Day nine

My girlfriend texted me she’d come in the afternoon the next day. She asked did I want anything. I texted her back: Watermellon!

8 days of fasting filled me with so much energy. I ran 15 km again, windsurfed, stretched, did my daily routines even as I was reaching full health. My mouth was healing rapidly.

I noticed there were hardly any rats running around my tent that night. Maybe cleaning the beach helped?

Day ten

I went on a very long walk, all the way to some villas, probably 10 km away. I found almost ripe grapes and I decided to break my fasting with three grapes. I just sucked the juice out of them and spat out the skin.

In the late afternoon, when my girlfriend arrived, I ate a small piece of watermelon. My eyes and body were radiant. She couldn’t believe when I explained what I went through. What my presence was telling was a completely different story; only a few last remaining “bubbles” on my gums, as if from a burn, were the proof that I didn’t make the story up.

Over the next few days, I gradually started eating again. A few bites of raw fruits and vegetables first, and later adding cooked food.


How did I heal?

As I look back, I understand the disease was a call to a journey of inner cleansing and strengthening. All in all, it was delightful exactly because of all the drama it entailed.

I haven’t panicked even for a moment. Yes, the thought of death did cross my mind a few times when I woke up in the middle of the night with rats ominously squeaking less than a foot from my ear, wind blasting through the pines’ crowns, and my body hurting like hell. But that’s no different from any other day in my life — a thought of death is always there in a bittersweet sobering way; that’s how I choose to live.

And that’s how I chose to face my disease. I didn’t fight it, I looked away from its scary eyes and focused on nurturing my inner vitality with every method I knew of, most of all: fasting, breathing, embracing myself lovingly, observing the unfolding of events as if they were happening to someone else, and living on.

Cleaning the beach was a crucial part of my inner cleansing, not just because of its therapeutic effect on my mind through my subjective conviction that it helps. No, inner and outer states go hand in hand.

Masanobu Fukuoka said so beautifully:

When people see a green tree, they all think that green trees are beautiful. Threes leave a sense of peace. When the wind ripples the surface of the water, the spirit becomes restless. Go to the mountains, and a sense of the mountains arises. Travel to a lake, and one feels the spirit of the water. These emotions all arise from nature. Go somewhere where nature has been disturbed and I doubt that anything but disturbed emotions will arise.

My inner state mirrored nature itself. I wouldn’t be well if nature wasn’t well. When I healed myself and nature by strengthening vitality in both realms, my actions were sacred—even if I would have died.

What keeps you alive?

Do you feel sorry for yourself these days in your quarantine? Are you bored? Is the internet too slow? Are you afraid your doctors won’t be able to keep you alive? Are you hiding from the threat of death?

Do you even know what life is?

The best cure for every disease is vitality—inner and outer. A vital and healthy society is what we should strive for, don’t you agree? When a virus comes it points out where our vitality is low and the best remedy is to strengthen the vitality.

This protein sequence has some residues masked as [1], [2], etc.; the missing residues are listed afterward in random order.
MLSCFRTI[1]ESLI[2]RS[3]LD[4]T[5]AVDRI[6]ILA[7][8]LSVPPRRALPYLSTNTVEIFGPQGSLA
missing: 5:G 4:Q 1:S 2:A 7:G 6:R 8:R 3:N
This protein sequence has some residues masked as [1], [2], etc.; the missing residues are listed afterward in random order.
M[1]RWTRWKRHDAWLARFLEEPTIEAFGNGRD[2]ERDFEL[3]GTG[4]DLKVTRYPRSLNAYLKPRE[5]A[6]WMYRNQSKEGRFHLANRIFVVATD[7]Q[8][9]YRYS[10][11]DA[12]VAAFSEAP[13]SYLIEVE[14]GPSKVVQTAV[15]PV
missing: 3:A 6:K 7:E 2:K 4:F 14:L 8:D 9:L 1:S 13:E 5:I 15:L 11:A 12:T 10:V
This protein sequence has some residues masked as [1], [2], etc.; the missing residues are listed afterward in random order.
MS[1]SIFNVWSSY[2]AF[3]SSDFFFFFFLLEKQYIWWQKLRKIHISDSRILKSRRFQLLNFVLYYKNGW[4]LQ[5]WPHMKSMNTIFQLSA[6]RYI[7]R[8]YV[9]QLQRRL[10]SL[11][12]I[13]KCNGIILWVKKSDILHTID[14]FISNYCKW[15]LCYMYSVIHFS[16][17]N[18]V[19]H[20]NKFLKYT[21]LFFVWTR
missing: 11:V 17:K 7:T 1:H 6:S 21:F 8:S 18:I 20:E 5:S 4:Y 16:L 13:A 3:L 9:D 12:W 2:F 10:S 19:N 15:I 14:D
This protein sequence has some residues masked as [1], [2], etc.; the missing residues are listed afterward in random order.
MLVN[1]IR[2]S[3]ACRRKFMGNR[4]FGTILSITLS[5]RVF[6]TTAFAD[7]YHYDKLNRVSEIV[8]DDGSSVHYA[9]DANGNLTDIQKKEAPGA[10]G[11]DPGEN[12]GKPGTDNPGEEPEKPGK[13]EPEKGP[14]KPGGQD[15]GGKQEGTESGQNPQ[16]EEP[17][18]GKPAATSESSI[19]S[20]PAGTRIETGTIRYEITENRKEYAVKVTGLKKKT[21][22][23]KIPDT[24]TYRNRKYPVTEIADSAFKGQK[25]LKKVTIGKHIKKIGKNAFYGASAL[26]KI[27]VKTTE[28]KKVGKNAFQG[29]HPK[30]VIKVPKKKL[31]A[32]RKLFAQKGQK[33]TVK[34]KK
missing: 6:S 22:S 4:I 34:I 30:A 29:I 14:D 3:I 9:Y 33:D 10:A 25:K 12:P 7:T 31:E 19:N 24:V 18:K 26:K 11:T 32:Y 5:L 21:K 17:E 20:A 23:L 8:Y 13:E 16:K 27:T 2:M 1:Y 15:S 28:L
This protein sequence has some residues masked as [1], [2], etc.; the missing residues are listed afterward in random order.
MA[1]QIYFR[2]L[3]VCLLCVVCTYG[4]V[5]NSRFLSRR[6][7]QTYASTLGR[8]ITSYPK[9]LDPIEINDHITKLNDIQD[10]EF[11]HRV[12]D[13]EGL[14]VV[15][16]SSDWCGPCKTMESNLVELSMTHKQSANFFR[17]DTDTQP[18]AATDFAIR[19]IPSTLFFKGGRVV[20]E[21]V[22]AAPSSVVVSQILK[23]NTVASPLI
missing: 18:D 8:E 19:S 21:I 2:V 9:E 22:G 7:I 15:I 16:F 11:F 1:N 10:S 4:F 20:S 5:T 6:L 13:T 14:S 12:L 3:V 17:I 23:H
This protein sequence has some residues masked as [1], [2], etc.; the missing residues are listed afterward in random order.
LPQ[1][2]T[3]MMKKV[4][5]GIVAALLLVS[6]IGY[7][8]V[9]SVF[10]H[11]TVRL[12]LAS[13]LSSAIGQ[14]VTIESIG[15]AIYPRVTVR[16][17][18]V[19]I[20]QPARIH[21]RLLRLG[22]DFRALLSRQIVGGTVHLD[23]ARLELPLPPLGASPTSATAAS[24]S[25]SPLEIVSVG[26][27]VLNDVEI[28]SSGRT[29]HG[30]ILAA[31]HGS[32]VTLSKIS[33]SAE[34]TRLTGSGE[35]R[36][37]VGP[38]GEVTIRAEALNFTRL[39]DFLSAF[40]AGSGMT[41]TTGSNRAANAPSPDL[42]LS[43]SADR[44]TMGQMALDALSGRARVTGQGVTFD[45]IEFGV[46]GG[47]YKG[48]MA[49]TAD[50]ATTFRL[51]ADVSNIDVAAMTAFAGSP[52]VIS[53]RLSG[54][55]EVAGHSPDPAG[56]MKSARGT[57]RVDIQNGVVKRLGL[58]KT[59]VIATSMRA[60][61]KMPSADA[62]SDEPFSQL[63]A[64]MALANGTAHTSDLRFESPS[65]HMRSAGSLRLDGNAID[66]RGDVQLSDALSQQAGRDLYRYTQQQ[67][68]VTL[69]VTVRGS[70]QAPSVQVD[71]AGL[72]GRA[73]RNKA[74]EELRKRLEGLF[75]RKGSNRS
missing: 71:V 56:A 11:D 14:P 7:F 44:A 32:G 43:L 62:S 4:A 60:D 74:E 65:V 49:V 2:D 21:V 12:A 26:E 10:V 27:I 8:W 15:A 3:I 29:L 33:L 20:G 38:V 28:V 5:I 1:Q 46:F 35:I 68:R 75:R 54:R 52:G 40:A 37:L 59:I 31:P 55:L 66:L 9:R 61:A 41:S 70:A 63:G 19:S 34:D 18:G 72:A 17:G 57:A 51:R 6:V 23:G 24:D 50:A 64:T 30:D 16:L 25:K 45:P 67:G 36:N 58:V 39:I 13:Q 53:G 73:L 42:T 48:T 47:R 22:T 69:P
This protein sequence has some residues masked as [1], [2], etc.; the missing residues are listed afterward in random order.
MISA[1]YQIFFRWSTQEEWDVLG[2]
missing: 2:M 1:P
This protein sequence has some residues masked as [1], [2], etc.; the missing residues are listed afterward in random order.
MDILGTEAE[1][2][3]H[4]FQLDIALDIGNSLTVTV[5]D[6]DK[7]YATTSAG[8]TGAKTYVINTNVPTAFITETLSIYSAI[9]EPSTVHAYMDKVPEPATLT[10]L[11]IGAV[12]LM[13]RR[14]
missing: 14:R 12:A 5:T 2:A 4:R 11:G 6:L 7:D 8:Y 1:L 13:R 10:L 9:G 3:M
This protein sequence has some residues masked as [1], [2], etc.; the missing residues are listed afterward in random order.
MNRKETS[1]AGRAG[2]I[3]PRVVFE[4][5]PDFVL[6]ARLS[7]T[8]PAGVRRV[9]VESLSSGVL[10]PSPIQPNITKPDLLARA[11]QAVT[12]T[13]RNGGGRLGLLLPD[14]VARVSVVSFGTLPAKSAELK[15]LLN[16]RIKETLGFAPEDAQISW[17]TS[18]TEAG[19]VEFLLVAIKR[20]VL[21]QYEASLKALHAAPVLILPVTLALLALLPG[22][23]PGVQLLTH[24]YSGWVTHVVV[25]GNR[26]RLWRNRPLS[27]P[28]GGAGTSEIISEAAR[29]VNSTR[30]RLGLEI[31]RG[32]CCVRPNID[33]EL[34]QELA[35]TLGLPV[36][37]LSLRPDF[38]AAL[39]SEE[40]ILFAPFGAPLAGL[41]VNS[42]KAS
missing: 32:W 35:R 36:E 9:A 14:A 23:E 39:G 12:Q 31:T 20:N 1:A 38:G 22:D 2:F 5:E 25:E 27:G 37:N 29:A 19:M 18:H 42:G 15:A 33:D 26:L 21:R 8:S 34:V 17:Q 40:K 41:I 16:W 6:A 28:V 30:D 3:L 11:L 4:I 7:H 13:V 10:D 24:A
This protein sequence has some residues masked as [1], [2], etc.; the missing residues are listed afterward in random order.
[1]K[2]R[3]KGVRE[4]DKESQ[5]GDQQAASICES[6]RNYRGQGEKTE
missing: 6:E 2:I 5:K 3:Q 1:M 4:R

To keep up your vitality you need a will to live, a power of choice, and a mental ability not take yourself nor anyone else too seriously. If you’re truly alive, it doesn’t matter whether you’ll live or die.

Saving “lives” of half-dead people, unprepared and incapable to resist agents of death slowly crawling up their neck, plugging them to machines that will prolong their “lives” for a few months, is no victory at all. Or if you save a young man, it’s no victory sending him back to his bleak home with polluted air, polluted water, polluted relationships, polluted economy, polluted purpose.

A victory would be imbuing people with vitality and cleaning their homes. Can you see how they’re becoming cleaner now that the world has stopped? Not antiseptic clean, but unpolluted, vital, full of life.

A victory would be teaching inner sovereignty where people understand each disease is a conversation with God and no government can or should interfere with that conversation without the person’s consent.

When I realize my vitality is no match to the disease, maybe it’s simply my time, and I can die gracefully, because I choose so, not because a government agency decided I’m obsolete.

If we keep wrecking our own vitality and that of our natural environment, defeating a virus is not a virtuous act. It’s a virulent act of self-disgrace and self-destruction.

Our civilization reminds me of zombifying brain-manipulating viruses and fungi that cause weird behaviors in insects.  Humans don’t seem to think clearly and work for their own interests and the welfare of the living planet they inhabit. Their brains are severely manipulated and they don’t know what they’re doing.

So, you want to survive the virus? Which one? The one in your brain or the one in your fear? Or both? In either case, stop thinking about them and boost your personal vitality and the vitality of your home. How? Well, that’s your own conversation with God and you have to take care of it yourself.